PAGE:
A team of Russian nuclear engineers have been arrested for allegedly using a powerful government supercomputer to mine Bitcoin.
The number of scientists has not been specified, but they are understood to have worked at the restricted Russian Research Institute of Experimental Physics (RFNC-VNIIEF), located in the city of Sarov, Nizhny Novgorod.
Tatyana Zalesskaya, head of the institute’s press service, confirmed the arrests to Interfax.
She added that she understood a criminal case has been brought against the engineers.
Similar attempts have recently been registered in a number of large companies with large computing capacities, which will be severely suppressed at our enterprises, this is technically a hopeless and criminal offence, Ms Zalesskaya added.
Bitcoin mining is essentially a difficult computational process that the decentralised currency uses to keep records of which Bitcoin is where up to date.
Bitcoin enthusiasts are rewarded lucratively for mining the cryptocurrency with a stash of newly minted cryptographically-signed Bitcoin.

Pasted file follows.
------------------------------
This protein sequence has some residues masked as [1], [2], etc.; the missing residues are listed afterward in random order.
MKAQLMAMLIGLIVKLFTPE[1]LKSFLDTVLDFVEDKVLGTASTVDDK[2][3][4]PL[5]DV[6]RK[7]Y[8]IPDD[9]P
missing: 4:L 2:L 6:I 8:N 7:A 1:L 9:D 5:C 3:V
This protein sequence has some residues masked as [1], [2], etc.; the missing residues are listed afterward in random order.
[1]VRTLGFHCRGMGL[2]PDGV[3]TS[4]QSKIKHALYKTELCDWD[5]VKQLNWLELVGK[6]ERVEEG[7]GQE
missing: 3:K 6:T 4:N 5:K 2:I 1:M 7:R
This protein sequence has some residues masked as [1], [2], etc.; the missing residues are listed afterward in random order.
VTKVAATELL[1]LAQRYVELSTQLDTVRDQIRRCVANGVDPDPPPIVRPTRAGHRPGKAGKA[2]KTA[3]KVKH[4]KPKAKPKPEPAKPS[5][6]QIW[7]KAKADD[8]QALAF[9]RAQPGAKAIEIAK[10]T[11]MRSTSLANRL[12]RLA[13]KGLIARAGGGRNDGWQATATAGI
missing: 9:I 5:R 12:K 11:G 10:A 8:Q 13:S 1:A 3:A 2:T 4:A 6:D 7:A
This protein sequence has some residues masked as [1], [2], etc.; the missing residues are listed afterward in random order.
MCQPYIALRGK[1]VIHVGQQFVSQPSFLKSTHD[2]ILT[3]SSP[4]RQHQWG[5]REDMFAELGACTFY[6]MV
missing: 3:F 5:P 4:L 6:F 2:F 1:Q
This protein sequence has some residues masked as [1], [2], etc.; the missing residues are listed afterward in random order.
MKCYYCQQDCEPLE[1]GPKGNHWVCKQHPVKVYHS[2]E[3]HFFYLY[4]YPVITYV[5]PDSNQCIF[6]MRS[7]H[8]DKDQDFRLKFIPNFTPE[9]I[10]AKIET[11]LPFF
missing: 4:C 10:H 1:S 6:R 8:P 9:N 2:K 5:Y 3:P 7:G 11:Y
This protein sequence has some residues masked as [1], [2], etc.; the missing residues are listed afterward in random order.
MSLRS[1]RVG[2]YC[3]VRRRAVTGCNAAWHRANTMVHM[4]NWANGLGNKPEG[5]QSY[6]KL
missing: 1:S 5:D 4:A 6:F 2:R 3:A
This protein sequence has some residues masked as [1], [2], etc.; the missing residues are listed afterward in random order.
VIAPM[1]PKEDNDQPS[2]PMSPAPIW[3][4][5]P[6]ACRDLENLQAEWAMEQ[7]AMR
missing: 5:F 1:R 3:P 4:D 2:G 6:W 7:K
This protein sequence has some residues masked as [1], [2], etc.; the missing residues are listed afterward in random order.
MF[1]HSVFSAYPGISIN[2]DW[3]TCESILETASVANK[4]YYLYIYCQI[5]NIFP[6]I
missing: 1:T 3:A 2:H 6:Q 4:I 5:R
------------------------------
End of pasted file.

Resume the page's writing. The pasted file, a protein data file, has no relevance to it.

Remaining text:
Using a supercomputer, miners would be able to solve the complex puzzles required to create more Bitcoin much quicker than a traditional computer would have been able to.
The digital cash surged in 2017, when it started the year at about $900 (£650) and went on to top $20,000 (£14,400) in December.
However, it fell as low as $5,920 (£4,250) on Tuesday, according to Bitstamp Exchange, down 13% on the previous day amid worries about a global regulatory clampdown.
The cryptocurrency was trading at £5,930 on Friday.